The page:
We have so much potential and options here in the USA. For most of us in the US we can pick and choose to rough it and survive in the wilderness on a camping trip, get cold, and then come back home to a warm place. I can go on the internet and arrange a whole trip, flight, and accommodations in a far off place like France. I have mountain biking trails at my disposal all around me. Even though we live in a very complex time with lots of gadgets and distractions, we can still pick and choose our way through it all. I was here in China roughing it with the people surviving in their harsh environment but the whole time I had the option of leaving; I was going to leave. The families I saw in China did not have this option really. This was their life and it was fine and they were happy, working together as a family unit surviving, but I feel very fortunate to have a life with so many options and opportunities.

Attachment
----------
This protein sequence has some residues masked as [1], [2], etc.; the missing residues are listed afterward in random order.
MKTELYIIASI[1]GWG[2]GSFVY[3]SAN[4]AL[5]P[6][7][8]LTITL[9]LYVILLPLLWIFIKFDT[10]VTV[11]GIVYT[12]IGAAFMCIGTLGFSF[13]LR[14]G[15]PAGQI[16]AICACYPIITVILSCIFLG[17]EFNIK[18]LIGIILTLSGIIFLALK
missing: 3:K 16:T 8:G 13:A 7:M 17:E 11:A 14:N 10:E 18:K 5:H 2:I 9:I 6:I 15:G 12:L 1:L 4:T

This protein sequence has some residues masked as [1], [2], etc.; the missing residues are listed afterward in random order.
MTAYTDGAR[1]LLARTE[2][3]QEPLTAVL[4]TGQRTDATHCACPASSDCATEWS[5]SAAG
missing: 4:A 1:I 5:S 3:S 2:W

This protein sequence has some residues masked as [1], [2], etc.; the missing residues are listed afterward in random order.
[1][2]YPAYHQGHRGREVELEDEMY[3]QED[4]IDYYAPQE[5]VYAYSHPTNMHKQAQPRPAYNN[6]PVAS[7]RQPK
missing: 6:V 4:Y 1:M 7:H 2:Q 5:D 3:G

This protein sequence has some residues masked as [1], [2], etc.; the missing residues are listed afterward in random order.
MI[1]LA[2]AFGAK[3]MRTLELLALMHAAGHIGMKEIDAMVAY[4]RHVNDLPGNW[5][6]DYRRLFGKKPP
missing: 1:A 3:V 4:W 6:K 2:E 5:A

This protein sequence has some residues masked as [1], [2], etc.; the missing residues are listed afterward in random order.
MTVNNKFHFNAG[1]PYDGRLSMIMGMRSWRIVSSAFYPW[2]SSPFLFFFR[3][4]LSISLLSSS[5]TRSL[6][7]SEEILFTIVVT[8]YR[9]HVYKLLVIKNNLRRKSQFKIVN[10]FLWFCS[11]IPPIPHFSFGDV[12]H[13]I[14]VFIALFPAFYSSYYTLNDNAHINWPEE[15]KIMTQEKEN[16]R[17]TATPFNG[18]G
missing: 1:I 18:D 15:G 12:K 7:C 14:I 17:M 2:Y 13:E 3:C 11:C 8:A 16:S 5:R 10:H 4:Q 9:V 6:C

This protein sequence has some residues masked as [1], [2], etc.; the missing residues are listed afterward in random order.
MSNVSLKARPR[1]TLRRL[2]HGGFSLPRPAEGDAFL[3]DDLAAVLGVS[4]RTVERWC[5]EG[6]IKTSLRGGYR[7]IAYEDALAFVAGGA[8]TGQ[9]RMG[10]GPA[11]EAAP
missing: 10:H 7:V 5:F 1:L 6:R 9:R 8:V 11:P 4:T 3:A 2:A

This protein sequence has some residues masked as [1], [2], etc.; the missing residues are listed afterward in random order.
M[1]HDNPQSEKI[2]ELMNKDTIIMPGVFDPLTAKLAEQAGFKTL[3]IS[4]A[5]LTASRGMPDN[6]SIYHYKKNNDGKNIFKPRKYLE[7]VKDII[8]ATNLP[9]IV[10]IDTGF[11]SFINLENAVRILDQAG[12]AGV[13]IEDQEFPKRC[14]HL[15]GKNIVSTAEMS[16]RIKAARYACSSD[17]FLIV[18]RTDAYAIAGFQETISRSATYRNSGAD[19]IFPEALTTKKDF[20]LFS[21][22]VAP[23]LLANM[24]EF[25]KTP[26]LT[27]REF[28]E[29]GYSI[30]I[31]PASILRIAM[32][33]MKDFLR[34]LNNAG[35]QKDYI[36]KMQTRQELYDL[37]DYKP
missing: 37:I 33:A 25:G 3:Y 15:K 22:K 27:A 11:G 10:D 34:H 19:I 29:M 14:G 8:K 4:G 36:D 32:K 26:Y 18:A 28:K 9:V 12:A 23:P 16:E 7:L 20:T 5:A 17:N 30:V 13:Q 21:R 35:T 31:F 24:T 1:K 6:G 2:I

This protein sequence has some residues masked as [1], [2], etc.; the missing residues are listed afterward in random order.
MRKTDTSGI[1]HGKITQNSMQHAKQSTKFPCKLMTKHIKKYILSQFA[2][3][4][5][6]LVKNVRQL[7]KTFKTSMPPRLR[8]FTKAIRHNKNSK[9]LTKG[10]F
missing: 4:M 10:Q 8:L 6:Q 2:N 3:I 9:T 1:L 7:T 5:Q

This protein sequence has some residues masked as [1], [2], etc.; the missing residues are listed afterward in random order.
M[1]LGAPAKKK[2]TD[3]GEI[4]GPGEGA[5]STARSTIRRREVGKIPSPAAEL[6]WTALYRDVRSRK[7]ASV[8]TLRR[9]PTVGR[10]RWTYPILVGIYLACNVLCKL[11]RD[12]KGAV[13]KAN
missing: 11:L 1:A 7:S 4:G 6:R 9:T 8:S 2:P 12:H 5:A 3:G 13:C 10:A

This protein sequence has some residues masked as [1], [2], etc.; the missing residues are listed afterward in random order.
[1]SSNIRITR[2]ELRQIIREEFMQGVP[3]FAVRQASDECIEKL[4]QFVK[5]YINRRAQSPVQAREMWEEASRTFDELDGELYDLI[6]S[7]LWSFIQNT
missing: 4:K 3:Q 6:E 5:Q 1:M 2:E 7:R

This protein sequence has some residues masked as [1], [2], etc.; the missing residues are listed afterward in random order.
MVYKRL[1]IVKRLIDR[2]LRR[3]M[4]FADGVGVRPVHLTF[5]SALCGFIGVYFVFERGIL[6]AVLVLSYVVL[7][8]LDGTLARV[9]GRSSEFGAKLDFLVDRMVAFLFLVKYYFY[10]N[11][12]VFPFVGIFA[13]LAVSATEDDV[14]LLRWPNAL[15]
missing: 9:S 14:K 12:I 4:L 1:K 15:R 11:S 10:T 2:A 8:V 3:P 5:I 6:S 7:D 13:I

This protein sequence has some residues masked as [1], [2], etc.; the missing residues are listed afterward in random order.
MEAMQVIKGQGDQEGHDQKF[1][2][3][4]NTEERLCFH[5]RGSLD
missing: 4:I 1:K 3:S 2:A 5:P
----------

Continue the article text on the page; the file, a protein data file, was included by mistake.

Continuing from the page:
The Oxford Junior Dictionary has cut blackberry from the latest version and has added BlackBerry. There is something wrong with this, right?
This infographic does a great job of explaining why wilderness matters. Realizing this is an issue is the first step. As the article says, the good news is that the cure is free and available to all.
At some point in the last 7 or so years, it became apparent that Red Bull has resources beyond most of our means. Which is really a polite way of saying that they have an operating budget that would undoubtedly put them in the top 10 list of countries listed by highest GDP.
Every industrial designer in the house can’t help but to be utterly impressed by some of these prototyping capabilities.